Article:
5. On the night of July 29, on the territory of the former penal colony of the village of Olenivka the organized killing of Ukrainian prisoners of war took place. Many documented evidences prove the planned nature of this crime and its commission by the Russian side: in particular, the deliberate transfer of fighters to new premises shortly before the explosion, analysis of the nature of the damage and the movement of the blast wave, interception of the militants’ telephone conversations, the absence of shelling in the specified place, and others. All this leaves no doubt: the explosion in Olenivka was a Russian terrorist act and a gross violation of international agreements.

Considering the above, WE DEMAND:

  1. From the United Nations and the International Committee of the Red Cross, which acted as guarantors of the life and health of Ukrainian prisoners of war, to immediately respond to the terrorist act committed by the Russian Federation.
  2. Immediately send representatives of the United Nations, the International Committee of the Red Cross, the Human Rights Commissioner of the Verkhovna Rada of Ukraine, and representatives of the Joint Center for Search and Release of Prisoners to the territory of the colony in the village of Olenivka in the temporarily occupied territory of Donetsk region with the purpose of an inspection mission.

“Azov” announces a hunt for everyone involved in the mass murder of prisoners in Olenivka, Ukrainska Pravda reports, citing Andriy Biletskyi, founder of the Azov Regiment and leader of the National Corps party. “Units of the Azov Regiment announced a hunt for all [Russians] involved in the mass murder of Ukrainian prisoners of war in Olenivka on 29 July.”

358 children were killed, and 693 children injured, the Office of the Prosecutor General of Ukraine reports as of July 30. 2,197 educational establishments are damaged as a result of shelling and bombings, 223 of them are destroyed fully. 25,943 crimes of aggression and war crimes and 12,254 crimes against national security were registered.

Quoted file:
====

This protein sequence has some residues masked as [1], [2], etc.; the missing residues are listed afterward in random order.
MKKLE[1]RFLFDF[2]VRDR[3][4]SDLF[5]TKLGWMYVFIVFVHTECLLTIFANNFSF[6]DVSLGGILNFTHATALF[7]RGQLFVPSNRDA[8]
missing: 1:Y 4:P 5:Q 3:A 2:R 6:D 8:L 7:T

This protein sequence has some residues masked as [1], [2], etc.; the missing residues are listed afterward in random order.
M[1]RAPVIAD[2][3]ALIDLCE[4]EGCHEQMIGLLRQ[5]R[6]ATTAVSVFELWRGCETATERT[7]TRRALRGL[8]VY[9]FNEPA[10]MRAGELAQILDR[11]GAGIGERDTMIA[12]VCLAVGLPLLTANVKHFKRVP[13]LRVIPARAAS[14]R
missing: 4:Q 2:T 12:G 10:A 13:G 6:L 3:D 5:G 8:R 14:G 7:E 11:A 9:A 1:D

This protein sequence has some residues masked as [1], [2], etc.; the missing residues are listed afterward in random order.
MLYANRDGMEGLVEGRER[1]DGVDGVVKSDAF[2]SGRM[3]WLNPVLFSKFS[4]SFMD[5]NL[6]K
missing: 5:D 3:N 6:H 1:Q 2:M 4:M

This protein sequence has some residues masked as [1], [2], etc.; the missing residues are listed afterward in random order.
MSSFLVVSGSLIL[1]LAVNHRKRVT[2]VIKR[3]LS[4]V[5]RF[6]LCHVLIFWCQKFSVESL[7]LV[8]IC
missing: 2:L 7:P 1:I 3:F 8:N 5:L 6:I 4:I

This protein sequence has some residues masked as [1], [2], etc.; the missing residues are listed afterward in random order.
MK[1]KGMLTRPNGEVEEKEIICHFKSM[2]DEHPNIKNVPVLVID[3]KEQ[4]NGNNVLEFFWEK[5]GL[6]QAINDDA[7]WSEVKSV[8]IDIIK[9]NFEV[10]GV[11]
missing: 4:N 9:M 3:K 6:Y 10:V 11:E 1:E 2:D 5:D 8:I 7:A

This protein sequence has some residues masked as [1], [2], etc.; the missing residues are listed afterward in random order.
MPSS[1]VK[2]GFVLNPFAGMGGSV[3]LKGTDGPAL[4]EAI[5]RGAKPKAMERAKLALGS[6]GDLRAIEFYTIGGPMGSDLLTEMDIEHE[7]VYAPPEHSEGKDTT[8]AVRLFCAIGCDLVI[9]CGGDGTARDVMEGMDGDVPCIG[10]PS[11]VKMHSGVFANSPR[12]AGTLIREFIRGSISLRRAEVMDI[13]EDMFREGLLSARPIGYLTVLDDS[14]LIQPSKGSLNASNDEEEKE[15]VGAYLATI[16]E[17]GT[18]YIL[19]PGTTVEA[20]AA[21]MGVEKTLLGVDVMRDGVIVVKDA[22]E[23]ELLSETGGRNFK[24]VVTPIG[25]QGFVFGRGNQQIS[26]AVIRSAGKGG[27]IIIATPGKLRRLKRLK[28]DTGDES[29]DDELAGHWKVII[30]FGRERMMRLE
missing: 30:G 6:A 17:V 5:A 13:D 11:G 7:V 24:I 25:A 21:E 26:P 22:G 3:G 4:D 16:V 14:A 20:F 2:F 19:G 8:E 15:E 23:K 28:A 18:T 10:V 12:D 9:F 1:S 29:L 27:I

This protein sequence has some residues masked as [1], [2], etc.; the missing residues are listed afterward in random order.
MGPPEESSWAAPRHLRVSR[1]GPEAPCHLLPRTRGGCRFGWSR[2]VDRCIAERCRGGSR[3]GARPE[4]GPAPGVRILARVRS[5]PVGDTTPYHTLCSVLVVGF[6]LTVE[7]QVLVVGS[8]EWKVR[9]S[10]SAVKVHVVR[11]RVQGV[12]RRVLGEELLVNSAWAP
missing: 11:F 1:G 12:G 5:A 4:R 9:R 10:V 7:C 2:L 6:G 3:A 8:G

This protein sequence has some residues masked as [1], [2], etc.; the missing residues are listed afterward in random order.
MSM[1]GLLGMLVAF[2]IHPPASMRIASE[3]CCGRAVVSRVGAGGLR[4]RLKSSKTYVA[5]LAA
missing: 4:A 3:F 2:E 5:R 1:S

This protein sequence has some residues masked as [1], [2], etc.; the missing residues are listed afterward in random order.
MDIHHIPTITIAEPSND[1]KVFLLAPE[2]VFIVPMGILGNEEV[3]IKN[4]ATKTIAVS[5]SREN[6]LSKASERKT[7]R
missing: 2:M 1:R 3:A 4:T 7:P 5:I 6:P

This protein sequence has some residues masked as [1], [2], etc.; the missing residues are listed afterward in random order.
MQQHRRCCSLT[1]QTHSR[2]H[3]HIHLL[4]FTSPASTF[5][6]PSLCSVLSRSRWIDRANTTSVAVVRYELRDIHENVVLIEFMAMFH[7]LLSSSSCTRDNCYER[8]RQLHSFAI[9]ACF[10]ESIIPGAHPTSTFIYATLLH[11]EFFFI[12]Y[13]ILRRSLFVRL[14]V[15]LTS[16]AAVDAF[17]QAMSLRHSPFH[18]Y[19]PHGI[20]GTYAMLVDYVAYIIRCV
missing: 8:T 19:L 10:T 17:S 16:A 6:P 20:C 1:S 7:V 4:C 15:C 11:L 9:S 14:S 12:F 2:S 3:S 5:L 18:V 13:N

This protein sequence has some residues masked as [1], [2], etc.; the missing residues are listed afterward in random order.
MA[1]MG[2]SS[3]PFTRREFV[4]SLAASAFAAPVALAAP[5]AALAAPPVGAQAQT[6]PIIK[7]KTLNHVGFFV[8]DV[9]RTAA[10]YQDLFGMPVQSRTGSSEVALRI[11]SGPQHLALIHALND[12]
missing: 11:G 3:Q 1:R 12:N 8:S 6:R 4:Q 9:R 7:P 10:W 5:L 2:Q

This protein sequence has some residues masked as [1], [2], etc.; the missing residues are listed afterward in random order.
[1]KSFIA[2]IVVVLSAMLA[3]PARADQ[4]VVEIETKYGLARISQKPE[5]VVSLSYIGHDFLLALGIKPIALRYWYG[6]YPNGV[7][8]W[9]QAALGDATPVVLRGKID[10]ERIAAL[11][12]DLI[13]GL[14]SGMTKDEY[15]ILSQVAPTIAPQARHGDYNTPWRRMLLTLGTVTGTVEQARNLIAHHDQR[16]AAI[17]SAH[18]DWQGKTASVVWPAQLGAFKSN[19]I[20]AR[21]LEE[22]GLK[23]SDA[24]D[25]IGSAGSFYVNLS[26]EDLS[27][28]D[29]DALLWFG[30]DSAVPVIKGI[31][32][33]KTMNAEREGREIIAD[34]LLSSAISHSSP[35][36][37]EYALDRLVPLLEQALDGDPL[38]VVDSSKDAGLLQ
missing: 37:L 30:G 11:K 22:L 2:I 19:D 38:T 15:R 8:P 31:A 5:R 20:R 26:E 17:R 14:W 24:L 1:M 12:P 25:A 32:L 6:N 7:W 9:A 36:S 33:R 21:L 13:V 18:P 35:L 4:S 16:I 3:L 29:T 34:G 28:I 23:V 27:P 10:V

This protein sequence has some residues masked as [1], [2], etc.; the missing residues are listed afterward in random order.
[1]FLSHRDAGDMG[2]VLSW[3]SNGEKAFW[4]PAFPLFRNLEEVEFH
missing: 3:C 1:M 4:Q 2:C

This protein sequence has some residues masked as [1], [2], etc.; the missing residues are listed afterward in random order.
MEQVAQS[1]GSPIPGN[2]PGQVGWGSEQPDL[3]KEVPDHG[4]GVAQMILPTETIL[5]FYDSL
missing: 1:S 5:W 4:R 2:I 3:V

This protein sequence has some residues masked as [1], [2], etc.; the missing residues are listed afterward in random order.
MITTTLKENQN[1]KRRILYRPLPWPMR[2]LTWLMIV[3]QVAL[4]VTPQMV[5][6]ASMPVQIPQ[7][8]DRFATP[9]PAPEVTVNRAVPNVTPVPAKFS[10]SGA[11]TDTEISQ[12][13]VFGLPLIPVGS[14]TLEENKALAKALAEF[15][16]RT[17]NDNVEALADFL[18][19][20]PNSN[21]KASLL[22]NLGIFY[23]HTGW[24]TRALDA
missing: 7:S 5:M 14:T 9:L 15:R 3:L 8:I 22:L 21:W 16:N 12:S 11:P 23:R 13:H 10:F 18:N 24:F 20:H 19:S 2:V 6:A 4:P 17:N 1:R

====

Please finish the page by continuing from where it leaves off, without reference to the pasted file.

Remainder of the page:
The US is to announce another military aid package for Ukraine very soon – White House, Ukrinform reports. “I fully expect that and I think you’re going to see another one [military aid package] relatively soon,” John Kirby, the National Security Council Coordinator for Strategic Communications, announced at a briefing on Friday Kirby. 

The White House representative said he would not specify any dates now, however, according to him, another statement on the security assistance support for Ukraine would be announced “very soon.” Commenting on what would be included in the new package, Kirby said that “you can expect to see things in line with the kinds of security assistance you’ve seen in the past.”

Germany sends 16 armoured bridge layers to the Ukrainian army, Ukrinform reports. “We continue to support! Minister Lambrecht adopted a decision to send 16 Biber armoured bridge layers to further support the Land Forces of Ukraine. They can be used to overcome water and other obstacles during the battle, the Ministry of Defense of Germany posted on Twitter.”

As they wait for weapons, Ukrainians hold the line with Soviet artillery, The Washington Post reports. “While Western countries have started sending better weapons to Ukraine, they can be slow to arrive, leaving some units, like Pirbudagov’s 128th Separate Mountain Assault Brigade, to fight with Soviet-era leftovers. They require a lot of repairs, he said, and parts that aren’t easy to find. On the other side of the front line, Pirbudagov’s enemy is often using the same kind of howitzer, but it’s 15 years newer and has a bigger gun.